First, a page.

US cotton investor sues Egypt for $100 million at World Bank tribunal
A group of American investors led by cotton processing and trading enterprise Champion Holding Company has filed an arbitration suit against the Arab Republic of Egypt. The investors claim over $100 million in compensations from the government of Egypt for the expropriation of their interests in the Egyptian cotton industry.
The lawsuit was registered on August 8, 2002 by the Washington-based International Center for Settlement of Investment Disputes (ICSID), a World Bank affiliate administering the arbitration of investment disputes between states and private foreign investors.
Operating from Greenwich, Cincinnati, the Champion corporation is owned by Mahmoud Wahba, a US citizen of Egyptian descent, who is also a founder of the New York-based Egyptian American Business Association.
After Egypt passed laws privatizing and liberalizing cotton trading and ginning in 1994, the US investors established a private cotton trading and ginning venture in Egypt. The company leased 17 cotton gins and employed some 5,000 workers, soon gaining a market share of about 18 percent of the annual Egyptian cotton crop, valued at $250 million.
According to the complaint, despite passing laws liberalizing the cotton market, the Egyptian government required the claimant investors to buy raw cotton from local farmers at fixed minimum prices and prohibited them from storing their cotton inventory. At the same time it refused to allow them to sell their cotton to overseas buyers. As a result, the investors were forced to sell their inventory at a huge loss to the only domestic buyer: the government itself.
"Arbitrary decisions by state officials and their failure to adhere to liberalization and privatization laws caused the collapse of my family's cotton business,” Wahba stated. “In the process, other investments by individual members of my family and affiliated companies were also damaged and my family was defamed in government-owned newspapers.”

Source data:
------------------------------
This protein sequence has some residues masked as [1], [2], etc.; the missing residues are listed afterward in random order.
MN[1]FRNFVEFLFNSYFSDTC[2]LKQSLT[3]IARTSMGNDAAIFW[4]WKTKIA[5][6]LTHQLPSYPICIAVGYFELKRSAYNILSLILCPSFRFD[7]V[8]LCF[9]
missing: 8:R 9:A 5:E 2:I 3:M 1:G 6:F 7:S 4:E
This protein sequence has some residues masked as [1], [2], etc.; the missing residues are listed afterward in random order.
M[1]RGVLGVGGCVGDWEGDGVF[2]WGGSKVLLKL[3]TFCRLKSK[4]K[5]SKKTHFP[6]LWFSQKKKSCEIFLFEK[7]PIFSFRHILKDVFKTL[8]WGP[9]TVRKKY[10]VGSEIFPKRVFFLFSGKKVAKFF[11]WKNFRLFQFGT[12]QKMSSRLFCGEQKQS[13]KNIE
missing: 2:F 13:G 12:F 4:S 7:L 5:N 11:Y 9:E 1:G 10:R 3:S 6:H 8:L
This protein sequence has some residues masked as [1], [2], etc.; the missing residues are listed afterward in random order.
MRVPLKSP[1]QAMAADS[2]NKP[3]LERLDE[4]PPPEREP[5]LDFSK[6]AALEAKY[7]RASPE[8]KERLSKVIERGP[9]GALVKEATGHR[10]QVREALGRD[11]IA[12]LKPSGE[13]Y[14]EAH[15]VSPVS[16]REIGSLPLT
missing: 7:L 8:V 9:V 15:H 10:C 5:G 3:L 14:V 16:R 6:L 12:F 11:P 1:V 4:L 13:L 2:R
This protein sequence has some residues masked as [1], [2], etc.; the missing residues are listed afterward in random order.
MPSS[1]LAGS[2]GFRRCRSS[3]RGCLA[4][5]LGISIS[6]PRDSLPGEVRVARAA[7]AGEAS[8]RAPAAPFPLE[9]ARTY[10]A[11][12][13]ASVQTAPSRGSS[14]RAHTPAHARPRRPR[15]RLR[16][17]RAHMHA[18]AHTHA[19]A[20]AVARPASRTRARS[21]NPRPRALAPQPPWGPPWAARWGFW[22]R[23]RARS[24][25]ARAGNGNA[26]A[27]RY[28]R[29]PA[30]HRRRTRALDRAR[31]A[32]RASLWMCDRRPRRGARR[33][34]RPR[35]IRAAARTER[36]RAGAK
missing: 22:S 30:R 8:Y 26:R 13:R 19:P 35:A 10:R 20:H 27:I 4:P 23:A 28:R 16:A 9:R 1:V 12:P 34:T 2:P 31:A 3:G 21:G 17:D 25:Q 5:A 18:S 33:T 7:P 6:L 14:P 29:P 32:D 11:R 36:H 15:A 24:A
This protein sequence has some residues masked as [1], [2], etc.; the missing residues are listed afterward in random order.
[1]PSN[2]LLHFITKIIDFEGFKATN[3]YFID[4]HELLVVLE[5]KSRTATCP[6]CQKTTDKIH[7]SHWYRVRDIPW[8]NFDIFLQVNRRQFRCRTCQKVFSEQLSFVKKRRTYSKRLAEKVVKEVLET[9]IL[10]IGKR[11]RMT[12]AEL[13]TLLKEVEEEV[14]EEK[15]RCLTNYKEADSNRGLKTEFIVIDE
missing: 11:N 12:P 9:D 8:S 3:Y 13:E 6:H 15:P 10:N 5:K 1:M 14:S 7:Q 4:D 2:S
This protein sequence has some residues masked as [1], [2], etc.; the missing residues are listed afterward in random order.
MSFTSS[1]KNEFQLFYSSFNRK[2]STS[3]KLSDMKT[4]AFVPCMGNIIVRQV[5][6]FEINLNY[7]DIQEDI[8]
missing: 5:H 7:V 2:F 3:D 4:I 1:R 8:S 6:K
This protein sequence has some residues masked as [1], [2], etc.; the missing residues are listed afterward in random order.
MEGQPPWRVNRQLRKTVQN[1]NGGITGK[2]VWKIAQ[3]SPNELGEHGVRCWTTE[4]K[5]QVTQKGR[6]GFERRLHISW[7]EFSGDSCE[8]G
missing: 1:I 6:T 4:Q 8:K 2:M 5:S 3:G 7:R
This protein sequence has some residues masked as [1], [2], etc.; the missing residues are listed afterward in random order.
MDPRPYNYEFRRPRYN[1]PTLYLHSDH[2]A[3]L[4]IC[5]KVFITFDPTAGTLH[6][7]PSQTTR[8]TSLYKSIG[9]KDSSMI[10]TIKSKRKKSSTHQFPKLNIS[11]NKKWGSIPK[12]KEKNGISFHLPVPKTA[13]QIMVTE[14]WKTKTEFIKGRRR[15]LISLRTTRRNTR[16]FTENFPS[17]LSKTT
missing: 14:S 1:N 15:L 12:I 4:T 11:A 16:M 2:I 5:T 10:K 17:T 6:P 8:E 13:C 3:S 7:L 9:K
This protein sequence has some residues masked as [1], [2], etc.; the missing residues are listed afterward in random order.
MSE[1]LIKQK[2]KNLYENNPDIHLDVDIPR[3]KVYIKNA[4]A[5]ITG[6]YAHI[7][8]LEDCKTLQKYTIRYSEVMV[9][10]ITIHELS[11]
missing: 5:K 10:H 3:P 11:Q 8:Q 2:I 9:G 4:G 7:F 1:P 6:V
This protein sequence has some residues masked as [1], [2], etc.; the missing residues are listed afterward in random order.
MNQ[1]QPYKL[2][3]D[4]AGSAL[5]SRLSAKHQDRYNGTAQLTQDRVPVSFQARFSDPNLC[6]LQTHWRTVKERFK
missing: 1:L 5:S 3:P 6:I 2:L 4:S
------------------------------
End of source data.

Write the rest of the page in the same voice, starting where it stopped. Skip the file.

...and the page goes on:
"This dispute has arisen at a time when Egypt is transitioning from a socialist economy to a market economy. That transition process is something I have encouraged for a long time, and I continue to do so,” the aggrieved investor added. “Egypt needs foreign investment but because of past mistakes, it also needs to reassure the foreign investment community by actions, not just words.”
In December 2000, the Egyptian Supreme Court awarded Wahba’s now-obsolete National Cotton Company (NCC) 100 million Egyptian Pounds ($22 million) as compensation for losses suffered during the 1995/96 cotton season. NCC was established as a partnership between the American-owned firm and the government-owned National Bank of Egypt.
The case was similar to the one currently pending in the ICSID: government agencies prevented NCC from exporting his top quality long staple cotton at high international prices. NCC was also prevented from storing that cotton for more than one month, thus compelling the company to sell its entire inventory to government-owned spinning mills at less than half the export price.
Wahba is not alone in contesting Egypt’s credentials as a good destination for foreign investment. Also in December 2000, the ICSID awarded British-owned Wena Hotels $20 million in damages for the expropriation of the Nile Hotel and Luxor Hotel for which the UK-company signed long-term leases in 1989. — (menareport.com)
© 2002 Mena Report (www.menareport.com)